At this year’s Handbuilt Show, we were lucky enough to catch up with one of our favorite builders, Cliff Fisher of Stasis Motorcycles. Cliff is a garage-builder with a full-time IT job, two growing boys, and three house renovations…yet somehow, he turns out such incredible builds as the modern Triumph desert sled and Moto Guzzi G5 cafe racer we have previously featured.
Now Cliff is back with this incredible BMW R1200GSA custom, inspired by the Paris Dakar rally bikes of old. Cliff admits that he has a nearly lifelong obsession with these machines, and he conceived of this bike as a retro daily rider.
Below, we get the full story on this go-anywhere custom.
BMW R1200GS Dakar: Builder Interview
• Please tell us a bit about yourself, your history with motorcycles, and your workshop.
Still just a dude in a garage building bikes. Although there is much more on my plate these days with two growing boys, renovation of three houses, and a full-time job in IT.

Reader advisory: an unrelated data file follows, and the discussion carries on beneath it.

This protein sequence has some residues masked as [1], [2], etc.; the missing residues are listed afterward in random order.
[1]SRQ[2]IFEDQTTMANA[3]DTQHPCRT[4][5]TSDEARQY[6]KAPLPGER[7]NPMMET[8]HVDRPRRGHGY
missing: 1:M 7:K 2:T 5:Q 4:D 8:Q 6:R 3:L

This means that I am the slowest builder in the world…and this project like most of mine has been in the works for three-plus years, alongside a few others.
• What’s the make, model, and year of the bike?
The Stasis Dakar is based on a 2007 R1200GS Adventure platform.
• Why was this bike built?
My primary ride for the last four years has been a 2009 BMW 1200GSA, which I’ve become convinced operates on magic alone, seeming to defy the laws of physics when in motion. Despite its weight and size, the GS is such a nimble, capable platform that I chose to create a retro-daily rider that was both practical and unique, based on this frame.